The following is an excerpt from the Spring Nonprofit Standard newsletter. To read the full issue, click here.
A mission statement is more than mere words plastered on a website or at the top of an annual report – it represents everything an organization stands for and all that it can accomplish. It drives the organization and its work.
There is a cyclical ad infinitum
relationship between a nonprofit organization’s mission, its impact, and its fundraising efforts.
Developing a powerful mission
statement is critical to clarifying:
- the core purpose for why the organization exists and its goals
- what makes the organization different than the other 1.5 million nonprofits operating in the U.S., and
- directional focus, serving as a guidepost for decision-making to keep actions on-point and avoid mission creep
While a powerful mission is critical to a nonprofit’s success, mission alone won’t bring funding to your door.
Prove Your Worth
How is your organization delivering on its mission? With fewer donors giving to fewer organizations today and donor retention declining
, it’s more important than ever to showcase the impact of fundraising contributions. Donors are closely examining ROI
— Return on (their) Investment—when deciding where to give. In this new Impact Era 2.0:
Bake Impact into Mission Statements
- Successful nonprofits are using rigorous, data-driven evaluation to measure impact
- Foundations are funding based on a nonprofit’s impact and also providing the tools to measure it
- Overhead is finally being recognized as critical to an organization’s ability to achieve maximum impact
- Board governance and executive leadership are being scrutinized for both effectiveness and efficiency
- Performance-based bonuses are becoming an influential part of the new nonprofit workplace culture
A strong mission statement is more than a description of the organization or a plethora of cleverly constructed words and sentences that sound important. It must have
impact and communicate
impact. An effective mission statement:
One Organization Getting it Right
- Gets to the Point: be clear, clean and crisp about the unique mission and actions of your organization
- Addresses What the World Needs: if your organization did not exist, would it matter?
- States the Differentiator: compared to similar organizations in your space
- Serves as a Guidepost: ensure mission creep, chasing money, never happens
- Inspires: speak to the heart of your potential investors; where will their dollars go and why are their donations important?
- Sticks: like an elephant in a tutu, your mission should be hard for stakeholders to forget
charity: water is a force to envy in the nonprofit world. Their mission, work and impact are highly transparent, simple and powerful.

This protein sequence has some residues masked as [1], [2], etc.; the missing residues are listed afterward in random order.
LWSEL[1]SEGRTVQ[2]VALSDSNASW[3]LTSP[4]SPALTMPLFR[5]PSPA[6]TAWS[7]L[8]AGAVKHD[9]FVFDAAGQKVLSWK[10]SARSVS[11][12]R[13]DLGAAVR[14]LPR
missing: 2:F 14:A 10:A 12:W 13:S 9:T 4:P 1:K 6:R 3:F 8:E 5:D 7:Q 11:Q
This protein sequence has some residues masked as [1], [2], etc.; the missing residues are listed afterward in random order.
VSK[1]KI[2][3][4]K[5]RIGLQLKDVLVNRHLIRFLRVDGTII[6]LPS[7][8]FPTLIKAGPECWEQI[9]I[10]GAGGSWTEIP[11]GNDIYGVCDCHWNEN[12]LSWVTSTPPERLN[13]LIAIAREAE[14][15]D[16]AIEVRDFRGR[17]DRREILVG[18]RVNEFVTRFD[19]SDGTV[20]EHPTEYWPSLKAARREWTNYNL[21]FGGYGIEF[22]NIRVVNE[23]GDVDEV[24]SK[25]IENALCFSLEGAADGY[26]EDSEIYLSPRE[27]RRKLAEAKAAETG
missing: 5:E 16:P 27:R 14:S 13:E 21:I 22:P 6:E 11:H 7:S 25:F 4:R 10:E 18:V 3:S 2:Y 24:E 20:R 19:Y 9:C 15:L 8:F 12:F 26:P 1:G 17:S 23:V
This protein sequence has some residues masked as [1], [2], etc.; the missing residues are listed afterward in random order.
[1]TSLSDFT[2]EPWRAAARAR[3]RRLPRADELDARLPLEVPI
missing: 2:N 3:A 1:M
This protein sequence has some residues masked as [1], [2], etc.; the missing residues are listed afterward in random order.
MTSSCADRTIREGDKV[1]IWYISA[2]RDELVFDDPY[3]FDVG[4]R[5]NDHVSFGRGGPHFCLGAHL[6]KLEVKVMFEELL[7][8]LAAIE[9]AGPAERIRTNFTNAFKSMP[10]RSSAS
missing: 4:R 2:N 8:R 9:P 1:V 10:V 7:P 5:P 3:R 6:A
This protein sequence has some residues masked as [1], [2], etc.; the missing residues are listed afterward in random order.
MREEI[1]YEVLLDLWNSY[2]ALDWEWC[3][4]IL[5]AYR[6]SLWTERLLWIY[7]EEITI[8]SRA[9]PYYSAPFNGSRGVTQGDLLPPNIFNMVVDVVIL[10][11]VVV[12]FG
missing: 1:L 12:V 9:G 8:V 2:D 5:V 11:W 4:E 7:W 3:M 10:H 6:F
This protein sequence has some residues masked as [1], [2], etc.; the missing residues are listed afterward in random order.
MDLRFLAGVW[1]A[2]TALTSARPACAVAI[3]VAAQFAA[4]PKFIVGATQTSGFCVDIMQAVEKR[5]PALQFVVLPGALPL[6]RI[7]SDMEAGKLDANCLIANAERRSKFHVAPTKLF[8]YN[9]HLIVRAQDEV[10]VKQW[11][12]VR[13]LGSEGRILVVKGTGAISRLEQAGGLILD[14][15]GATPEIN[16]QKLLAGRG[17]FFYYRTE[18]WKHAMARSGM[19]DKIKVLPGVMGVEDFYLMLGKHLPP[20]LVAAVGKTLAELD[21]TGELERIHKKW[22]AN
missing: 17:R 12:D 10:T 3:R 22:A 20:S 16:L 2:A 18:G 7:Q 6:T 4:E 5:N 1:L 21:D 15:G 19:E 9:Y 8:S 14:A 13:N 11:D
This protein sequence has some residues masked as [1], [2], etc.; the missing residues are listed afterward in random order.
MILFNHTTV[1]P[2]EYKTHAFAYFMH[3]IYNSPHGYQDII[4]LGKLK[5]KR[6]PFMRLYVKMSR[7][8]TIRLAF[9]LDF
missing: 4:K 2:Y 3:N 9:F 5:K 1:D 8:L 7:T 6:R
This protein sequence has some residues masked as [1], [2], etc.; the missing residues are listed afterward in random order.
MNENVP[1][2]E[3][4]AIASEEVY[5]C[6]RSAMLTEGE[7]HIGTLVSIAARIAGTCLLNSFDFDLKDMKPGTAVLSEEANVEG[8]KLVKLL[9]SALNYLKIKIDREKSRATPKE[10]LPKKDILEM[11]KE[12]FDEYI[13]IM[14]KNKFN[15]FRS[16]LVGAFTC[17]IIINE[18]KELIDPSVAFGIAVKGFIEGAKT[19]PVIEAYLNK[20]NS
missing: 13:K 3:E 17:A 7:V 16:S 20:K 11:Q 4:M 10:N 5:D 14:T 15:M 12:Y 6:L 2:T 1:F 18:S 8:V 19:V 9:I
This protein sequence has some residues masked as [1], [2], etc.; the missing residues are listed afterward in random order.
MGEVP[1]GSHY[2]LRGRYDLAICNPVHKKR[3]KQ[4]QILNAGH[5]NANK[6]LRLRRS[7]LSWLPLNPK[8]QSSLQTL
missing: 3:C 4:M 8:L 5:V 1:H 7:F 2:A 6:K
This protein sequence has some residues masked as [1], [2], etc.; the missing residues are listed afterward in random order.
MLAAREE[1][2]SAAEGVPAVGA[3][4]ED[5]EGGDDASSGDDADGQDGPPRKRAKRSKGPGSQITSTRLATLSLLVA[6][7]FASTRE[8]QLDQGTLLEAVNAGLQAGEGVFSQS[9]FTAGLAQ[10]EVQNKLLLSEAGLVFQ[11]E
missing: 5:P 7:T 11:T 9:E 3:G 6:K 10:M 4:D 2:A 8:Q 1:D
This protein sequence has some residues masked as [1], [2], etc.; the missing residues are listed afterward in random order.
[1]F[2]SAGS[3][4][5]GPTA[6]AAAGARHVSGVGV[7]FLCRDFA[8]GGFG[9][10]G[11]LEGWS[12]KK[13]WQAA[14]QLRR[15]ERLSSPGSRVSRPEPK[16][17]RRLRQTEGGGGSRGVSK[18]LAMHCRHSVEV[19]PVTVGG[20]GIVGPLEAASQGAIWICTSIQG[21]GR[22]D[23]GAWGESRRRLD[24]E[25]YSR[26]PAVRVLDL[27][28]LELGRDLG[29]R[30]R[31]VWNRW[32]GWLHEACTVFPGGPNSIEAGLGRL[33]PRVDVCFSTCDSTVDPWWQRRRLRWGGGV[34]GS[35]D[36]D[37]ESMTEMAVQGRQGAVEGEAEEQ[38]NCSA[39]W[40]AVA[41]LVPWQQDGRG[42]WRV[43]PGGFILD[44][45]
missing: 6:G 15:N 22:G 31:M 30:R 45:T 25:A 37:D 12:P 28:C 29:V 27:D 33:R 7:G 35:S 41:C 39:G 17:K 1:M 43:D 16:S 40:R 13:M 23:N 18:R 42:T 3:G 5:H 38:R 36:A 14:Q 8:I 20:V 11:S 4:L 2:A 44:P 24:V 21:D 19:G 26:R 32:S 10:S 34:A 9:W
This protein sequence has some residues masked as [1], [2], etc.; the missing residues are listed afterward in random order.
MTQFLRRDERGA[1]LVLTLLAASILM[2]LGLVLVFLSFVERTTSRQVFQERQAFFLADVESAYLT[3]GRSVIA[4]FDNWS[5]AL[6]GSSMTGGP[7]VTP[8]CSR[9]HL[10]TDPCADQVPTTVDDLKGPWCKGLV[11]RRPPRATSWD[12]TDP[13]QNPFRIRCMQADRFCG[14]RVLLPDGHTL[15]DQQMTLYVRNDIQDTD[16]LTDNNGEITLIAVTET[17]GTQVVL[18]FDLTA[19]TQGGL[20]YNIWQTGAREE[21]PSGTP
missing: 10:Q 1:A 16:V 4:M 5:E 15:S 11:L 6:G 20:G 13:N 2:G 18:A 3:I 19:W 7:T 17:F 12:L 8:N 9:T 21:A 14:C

Let’s do a quick analysis of charity: water’s mission statement – it’s raison d'tre: bringing clean and safe drinking water to people in developing countries:
- Gets to the Point: 11 carefully-chosen words articulate the organization’s focus without getting mired in details
- Addresses a Need: giving people access to a fundamental human need
- Differentiates: “developing countries” indicates the work is in high-need areas that have limited resources
- Inspires: this gets above politics, infrastructure challenges, and other problems with a simple message that stresses water is a basic human right
- Sticks: both the name of the organization and its mission are simple and clear
How does this translate to charity: water’s influence and impact? The transparency and clarity used in the mission statements shines through in their website, communications and annual reports. They make it very easy to track how dollars are being put to use. It’s also clear that charity: water isn’t just “talking the talk.” Nearly every dollar donated goes directly to their projects, and founder Scott Harrison even has a separate fundraising initiative to cover organizational overhead.
The result? Donations have continuously increased since 2007
Getting the mission right and articulating a powerful impact can help organizations elevate their voice above the noise—but will it lead to donations? How
you ask for dollars can have a major influence on how many donations come through the door. Andrea Wilson’s recent blog
on fundraising has some helpful tips.
If your organization finds itself with a need to create or re-write its mission statement, remember the words of the great Martin Luther, “If you want to change the world, pick up your pen and write.”
So, pick up your pen and write an impactful mission statement that will change the world.
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